76. The All-Purpose Magical Tent – Lytton Smith
77. ----------AUGUST----------The Passion of Michel Foucault – James Miller
78. Self-Portrait – Brian Johnson
79. Ohio Violence – Alison Stine
80. Finding Water, Holding Stone – Jim Bertolino
81. The Air Lost in Breathing – Simone Muench
82. Legend of Light – Bob Hicok
83. The Savage Detectives – Roberto Bolano
84. Bardo – Suzanne Paola
85. A Personal Anthology – Jorge Luis Borges
86. Belligerence – Andrei Codrescu
87. The End is the Beginning – Matt Briggs
88. ---------SEPTEMBER---------Torch Lake – Brian Johnson
89. Auspices – Cid Corman
90. Names Above Houses – Oliver de la Paz
91. Plight – Cid Corman
92. Livingdying – Cid Corman
93. The Heart that Lies Outside the Body – Stephanie Lenox
94. Scary, No Scary – Zachary Schomburg
95. The Painted Bird – Jerzy Kosinski
96. Crush – Richard Siken
97. Furious Lullaby – Oliver de la Paz
98. Fup: A Modern Fable – Jim Dodge
99. Madonna anno domini – Joshua Clover
100. The Feminine and the Sacred – Catherine Clement and Julia Kristeva
101. How Some People Like Their Eggs – Sean Lovelace
102. Lust & Cashmere – A.E. Simms
103. Almond Blossoms and Beyond – Mahmoud Darwish
104. The Continental Caper – Sally Alatalo
105. A Beginning on the Short Story: Notes – William Carlos Williams
106. The Bomb – Makodo Oda
107. “A” 1-12 – Louis Zukofsky
108.------------OCTOBER------------Conspiracy – Anthony Summers
109.Quiet Days in Clichy – Henry Miller
110. The Pinch Runner Memorandum – Kenzaburo Oe
111. Internal West – Priscilla Becker
112. Amulet – Roberto Bolano
113. Ties That Bind – Sarah Schulman
114. Say You’re One of Them – Uwem Akpan
115. 40 Watts – C.D. Wright
116. Boris by the Sea – Matvei Yankelevich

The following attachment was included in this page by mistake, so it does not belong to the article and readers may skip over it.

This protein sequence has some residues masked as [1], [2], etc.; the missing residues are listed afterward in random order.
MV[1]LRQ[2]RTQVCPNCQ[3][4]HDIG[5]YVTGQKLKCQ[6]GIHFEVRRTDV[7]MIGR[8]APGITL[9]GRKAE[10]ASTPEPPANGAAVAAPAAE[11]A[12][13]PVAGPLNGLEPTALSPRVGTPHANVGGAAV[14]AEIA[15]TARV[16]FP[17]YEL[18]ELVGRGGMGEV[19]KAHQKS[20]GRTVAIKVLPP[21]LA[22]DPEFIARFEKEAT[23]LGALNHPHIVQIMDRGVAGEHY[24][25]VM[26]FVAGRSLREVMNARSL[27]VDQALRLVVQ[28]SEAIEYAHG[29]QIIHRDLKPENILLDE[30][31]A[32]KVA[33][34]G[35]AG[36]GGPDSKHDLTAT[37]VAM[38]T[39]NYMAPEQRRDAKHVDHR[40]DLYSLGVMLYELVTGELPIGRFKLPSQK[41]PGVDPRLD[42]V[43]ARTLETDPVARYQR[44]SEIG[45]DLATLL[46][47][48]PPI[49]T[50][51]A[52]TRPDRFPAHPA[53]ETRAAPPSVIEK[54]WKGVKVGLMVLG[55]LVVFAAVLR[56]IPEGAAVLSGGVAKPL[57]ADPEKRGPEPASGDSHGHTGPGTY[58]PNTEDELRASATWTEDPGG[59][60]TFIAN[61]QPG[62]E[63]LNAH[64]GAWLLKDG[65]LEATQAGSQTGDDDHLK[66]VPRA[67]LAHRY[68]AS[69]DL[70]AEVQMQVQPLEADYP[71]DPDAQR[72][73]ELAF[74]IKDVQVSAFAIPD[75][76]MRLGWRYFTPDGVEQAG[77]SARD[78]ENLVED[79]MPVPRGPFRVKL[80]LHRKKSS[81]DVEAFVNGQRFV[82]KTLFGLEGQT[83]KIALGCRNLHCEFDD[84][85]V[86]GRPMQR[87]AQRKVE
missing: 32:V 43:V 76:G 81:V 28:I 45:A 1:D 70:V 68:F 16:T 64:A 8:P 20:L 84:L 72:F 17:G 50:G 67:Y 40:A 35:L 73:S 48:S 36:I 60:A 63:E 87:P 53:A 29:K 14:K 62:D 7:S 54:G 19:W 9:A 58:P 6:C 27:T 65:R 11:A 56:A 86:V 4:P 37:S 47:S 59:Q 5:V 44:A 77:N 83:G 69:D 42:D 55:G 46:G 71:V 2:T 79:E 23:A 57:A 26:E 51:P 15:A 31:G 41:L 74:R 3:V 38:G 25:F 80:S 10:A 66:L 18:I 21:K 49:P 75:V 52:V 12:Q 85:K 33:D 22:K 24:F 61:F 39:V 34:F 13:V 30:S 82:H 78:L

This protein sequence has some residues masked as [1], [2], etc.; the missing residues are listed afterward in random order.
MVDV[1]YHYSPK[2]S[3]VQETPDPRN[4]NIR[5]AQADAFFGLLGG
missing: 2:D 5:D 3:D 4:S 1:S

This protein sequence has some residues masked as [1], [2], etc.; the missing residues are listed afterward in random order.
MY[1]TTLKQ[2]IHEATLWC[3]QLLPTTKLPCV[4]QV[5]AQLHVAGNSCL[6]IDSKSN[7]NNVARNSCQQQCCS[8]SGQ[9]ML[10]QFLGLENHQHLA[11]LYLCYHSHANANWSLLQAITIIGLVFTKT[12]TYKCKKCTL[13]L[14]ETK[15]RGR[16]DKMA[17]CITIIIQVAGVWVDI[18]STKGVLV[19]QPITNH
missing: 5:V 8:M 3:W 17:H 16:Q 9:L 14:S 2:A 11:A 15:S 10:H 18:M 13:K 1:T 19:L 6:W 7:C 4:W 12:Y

117. Transgender History – Susan Stryker
118. Lamp of Letters – Katharine Whitcomb
119. Stars of the Night Commute – Ana Bozicevic
120. Rhapsody of the Naked Immigrants – Elena Georgiou
121. To Engineer is Human: The Role of Failure in Successful Design – Henry Petroski
122. ----------NOVEMBER----------By Grand Central Station I Sat Down and Wept – Elizabeth Smart
123. In the Architecture of Bone – Alan Semerdjian
124. Winter Season – Toni Bentley
125. The Anthologist – Nicholson Baker
126. American Husband – Kary Wayson
127. Tree of Smoke – Denis Johnson
128. Timbuktu – Paul Auster
129. American Romances: Essays – Rebecca Brown
130. Field Notes on Democracy: Listening to Grasshoppers – Arundhati Roy
131. Rimbaud: The Double Life of a Rebel – Edmund White
132. The Brother Swimming Beneath Me – Brent Goodman
133. The Bitter Withy – Donald Revell
134. The Bomb: A New History – Stephen M. Younger
135. Bold Spirit: Helga Estby’s Forgotten Walk Across Victorian America – Linda Lawrence Hunt
136. Take It – Joshua Beckman
137. Where I Stay – Andrew Zornoza
138. ----------DECEMBER----------Anthem – Ayn Rand
139. Parabola – Lily Hoang
140. Who Will Run the Frog Hospital? – Lorrie Moore
141. Lost Alphabet – Lisa Olstein
142. For You, For You I am Trilling These Songs – Kathleen Rooney
143. Summer Crossing – Truman Capote
144. Dark Would (missing person) – Liz Waldner
145. To the Friend Who Did Not Save My Life – Herve Guibert
146. Household Words – Joan Silber
147. Golden Days – Carolyn See
148. Source – Mark Doty
149. The Curtain of Trees – Alberto Rios
150. Radio Crackling, Radio Gone – Lisa Olstein